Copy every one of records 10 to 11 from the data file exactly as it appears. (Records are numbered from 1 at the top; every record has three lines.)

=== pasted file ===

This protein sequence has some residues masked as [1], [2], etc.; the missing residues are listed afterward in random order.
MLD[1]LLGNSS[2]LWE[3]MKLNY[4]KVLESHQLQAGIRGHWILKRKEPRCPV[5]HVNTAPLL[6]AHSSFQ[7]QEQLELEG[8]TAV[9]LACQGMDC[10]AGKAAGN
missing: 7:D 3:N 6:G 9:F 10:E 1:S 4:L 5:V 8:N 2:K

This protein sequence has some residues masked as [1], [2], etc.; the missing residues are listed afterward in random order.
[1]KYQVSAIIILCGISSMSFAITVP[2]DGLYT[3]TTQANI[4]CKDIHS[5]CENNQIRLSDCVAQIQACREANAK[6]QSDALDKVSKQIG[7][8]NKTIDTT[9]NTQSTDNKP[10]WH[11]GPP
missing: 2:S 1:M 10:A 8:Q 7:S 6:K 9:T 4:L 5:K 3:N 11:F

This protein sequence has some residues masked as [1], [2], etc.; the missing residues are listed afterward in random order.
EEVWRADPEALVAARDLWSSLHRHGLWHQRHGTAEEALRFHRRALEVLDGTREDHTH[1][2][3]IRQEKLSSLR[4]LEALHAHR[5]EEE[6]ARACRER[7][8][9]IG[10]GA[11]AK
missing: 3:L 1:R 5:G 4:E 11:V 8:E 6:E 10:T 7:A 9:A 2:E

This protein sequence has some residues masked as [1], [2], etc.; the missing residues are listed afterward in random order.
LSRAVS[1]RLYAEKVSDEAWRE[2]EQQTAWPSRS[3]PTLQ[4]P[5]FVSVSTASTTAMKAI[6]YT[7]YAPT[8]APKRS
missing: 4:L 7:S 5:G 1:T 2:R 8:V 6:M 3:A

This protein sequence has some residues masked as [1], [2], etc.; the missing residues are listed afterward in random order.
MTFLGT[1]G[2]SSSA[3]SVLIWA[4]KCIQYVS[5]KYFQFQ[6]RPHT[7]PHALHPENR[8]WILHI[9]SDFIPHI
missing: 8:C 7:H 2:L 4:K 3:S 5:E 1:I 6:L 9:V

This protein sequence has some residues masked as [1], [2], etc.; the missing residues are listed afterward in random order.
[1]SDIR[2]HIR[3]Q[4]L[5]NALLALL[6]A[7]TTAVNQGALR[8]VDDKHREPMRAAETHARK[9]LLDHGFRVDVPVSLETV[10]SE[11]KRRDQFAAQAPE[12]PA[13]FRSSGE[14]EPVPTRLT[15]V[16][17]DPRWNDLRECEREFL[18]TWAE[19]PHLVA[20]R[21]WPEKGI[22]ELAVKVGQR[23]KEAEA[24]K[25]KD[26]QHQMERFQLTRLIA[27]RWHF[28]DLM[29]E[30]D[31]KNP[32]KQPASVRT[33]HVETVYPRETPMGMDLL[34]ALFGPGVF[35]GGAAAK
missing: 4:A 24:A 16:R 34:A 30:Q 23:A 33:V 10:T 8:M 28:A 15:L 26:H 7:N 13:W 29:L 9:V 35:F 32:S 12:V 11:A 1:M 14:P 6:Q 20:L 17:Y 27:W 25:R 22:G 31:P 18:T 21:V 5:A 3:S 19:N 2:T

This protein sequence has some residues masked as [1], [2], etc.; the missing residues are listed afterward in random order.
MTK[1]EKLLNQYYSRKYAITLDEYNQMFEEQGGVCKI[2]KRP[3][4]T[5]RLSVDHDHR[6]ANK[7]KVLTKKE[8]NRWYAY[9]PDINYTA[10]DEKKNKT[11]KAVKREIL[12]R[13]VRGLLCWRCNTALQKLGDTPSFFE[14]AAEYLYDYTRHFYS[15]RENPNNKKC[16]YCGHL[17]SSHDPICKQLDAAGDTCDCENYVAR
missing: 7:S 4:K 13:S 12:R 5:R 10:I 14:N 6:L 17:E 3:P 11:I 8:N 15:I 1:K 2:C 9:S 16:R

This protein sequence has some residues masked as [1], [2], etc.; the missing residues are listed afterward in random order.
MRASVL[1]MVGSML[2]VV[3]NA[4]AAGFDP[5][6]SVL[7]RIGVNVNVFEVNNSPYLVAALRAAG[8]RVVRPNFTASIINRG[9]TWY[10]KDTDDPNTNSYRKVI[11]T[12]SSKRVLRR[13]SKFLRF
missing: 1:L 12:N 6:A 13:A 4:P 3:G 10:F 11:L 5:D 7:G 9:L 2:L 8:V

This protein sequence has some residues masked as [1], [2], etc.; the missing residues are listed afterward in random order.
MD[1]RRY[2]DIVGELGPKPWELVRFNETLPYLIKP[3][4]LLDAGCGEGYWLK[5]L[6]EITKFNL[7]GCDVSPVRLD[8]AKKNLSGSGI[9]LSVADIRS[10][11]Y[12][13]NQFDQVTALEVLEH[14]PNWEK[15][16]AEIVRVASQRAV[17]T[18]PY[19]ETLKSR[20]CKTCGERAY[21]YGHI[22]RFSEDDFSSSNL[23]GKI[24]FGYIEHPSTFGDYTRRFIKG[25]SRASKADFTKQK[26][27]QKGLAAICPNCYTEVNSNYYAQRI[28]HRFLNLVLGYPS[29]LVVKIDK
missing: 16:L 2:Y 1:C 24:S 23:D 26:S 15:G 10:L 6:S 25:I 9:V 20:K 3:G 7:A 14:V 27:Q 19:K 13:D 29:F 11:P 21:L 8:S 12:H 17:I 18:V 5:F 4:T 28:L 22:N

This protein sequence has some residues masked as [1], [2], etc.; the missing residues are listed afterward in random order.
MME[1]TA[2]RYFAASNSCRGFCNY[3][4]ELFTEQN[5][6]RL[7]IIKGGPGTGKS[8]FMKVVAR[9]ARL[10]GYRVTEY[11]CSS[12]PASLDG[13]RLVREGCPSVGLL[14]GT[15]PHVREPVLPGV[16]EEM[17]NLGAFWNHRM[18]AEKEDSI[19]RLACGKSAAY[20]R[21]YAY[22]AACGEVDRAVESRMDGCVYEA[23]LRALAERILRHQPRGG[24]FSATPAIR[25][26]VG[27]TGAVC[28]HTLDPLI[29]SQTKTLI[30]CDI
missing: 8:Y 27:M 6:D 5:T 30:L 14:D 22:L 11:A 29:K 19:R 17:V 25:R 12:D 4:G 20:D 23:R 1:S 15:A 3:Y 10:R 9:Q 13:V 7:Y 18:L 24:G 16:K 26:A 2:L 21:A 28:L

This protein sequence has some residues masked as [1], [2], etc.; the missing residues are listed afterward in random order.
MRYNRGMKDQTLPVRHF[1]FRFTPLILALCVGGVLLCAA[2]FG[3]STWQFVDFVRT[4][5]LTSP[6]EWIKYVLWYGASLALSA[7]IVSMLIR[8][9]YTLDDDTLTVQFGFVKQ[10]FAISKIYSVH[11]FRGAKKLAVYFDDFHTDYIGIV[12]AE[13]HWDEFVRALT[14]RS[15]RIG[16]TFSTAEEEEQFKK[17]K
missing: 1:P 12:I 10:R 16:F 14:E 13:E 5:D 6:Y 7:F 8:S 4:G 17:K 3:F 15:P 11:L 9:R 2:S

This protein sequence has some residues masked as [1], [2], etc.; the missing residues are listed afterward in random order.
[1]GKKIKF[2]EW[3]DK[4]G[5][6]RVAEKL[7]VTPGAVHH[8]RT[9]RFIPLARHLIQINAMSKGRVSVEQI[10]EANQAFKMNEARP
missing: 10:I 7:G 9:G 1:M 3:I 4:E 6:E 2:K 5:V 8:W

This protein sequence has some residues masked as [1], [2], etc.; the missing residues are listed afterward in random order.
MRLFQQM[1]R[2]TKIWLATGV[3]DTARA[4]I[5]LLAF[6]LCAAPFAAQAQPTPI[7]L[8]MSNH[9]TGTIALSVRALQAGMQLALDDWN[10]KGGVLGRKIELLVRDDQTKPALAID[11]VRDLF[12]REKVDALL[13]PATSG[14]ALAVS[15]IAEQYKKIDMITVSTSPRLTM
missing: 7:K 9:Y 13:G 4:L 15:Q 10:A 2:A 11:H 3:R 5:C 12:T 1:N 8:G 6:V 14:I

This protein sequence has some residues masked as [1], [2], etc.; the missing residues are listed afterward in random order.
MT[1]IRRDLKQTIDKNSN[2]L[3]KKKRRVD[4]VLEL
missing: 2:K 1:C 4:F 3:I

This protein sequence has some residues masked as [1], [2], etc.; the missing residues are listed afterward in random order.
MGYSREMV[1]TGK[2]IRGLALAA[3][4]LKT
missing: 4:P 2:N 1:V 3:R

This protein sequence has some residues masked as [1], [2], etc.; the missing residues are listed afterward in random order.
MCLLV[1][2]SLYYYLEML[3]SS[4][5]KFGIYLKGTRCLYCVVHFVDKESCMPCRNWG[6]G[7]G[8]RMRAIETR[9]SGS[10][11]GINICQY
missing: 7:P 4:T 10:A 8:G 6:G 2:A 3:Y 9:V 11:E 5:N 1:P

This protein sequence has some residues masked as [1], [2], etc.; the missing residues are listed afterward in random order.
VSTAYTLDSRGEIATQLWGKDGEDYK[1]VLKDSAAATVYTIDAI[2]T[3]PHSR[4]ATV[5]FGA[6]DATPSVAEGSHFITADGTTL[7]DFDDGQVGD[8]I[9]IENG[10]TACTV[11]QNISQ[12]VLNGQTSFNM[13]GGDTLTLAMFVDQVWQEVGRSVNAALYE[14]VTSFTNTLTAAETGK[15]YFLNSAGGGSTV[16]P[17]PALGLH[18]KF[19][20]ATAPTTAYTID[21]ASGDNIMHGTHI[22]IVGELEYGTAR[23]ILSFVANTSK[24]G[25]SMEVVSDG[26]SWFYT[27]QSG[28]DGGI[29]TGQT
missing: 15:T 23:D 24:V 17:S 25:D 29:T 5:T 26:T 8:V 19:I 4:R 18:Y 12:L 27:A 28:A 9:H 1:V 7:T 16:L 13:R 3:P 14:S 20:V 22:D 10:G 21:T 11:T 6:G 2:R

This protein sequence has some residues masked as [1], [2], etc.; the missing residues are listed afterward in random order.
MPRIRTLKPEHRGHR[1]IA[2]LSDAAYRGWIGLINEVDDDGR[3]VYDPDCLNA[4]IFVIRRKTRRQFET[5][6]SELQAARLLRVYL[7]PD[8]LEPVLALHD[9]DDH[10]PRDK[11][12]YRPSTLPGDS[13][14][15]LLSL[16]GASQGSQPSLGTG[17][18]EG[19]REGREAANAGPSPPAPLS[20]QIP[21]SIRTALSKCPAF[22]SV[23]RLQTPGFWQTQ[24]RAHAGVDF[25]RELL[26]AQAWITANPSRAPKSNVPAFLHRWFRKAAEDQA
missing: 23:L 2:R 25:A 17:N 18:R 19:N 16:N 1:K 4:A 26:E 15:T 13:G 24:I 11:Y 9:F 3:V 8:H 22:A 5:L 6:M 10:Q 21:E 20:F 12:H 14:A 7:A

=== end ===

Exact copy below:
This protein sequence has some residues masked as [1], [2], etc.; the missing residues are listed afterward in random order.
MME[1]TA[2]RYFAASNSCRGFCNY[3][4]ELFTEQN[5][6]RL[7]IIKGGPGTGKS[8]FMKVVAR[9]ARL[10]GYRVTEY[11]CSS[12]PASLDG[13]RLVREGCPSVGLL[14]GT[15]PHVREPVLPGV[16]EEM[17]NLGAFWNHRM[18]AEKEDSI[19]RLACGKSAAY[20]R[21]YAY[22]AACGEVDRAVESRMDGCVYEA[23]LRALAERILRHQPRGG[24]FSATPAIR[25][26]VG[27]TGAVC[28]HTLDPLI[29]SQTKTLI[30]CDI
missing: 8:Y 27:M 6:D 5:T 30:L 14:D 22:L 11:A 29:K 19:R 17:V 25:R 12:D 4:G 20:D 23:R 1:S 15:A 3:Y 10:R 9:Q 13:V 7:Y 18:L 24:G 16:K 26:A 2:L 21:A 28:L

This protein sequence has some residues masked as [1], [2], etc.; the missing residues are listed afterward in random order.
MRYNRGMKDQTLPVRHF[1]FRFTPLILALCVGGVLLCAA[2]FG[3]STWQFVDFVRT[4][5]LTSP[6]EWIKYVLWYGASLALSA[7]IVSMLIR[8][9]YTLDDDTLTVQFGFVKQ[10]FAISKIYSVH[11]FRGAKKLAVYFDDFHTDYIGIV[12]AE[13]HWDEFVRALT[14]RS[15]RIG[16]TFSTAEEEEQFKK[17]K
missing: 1:P 12:I 10:R 16:F 14:E 13:E 5:D 6:Y 7:F 8:S 4:G 17:K 3:F 15:P 11:L 9:R 2:S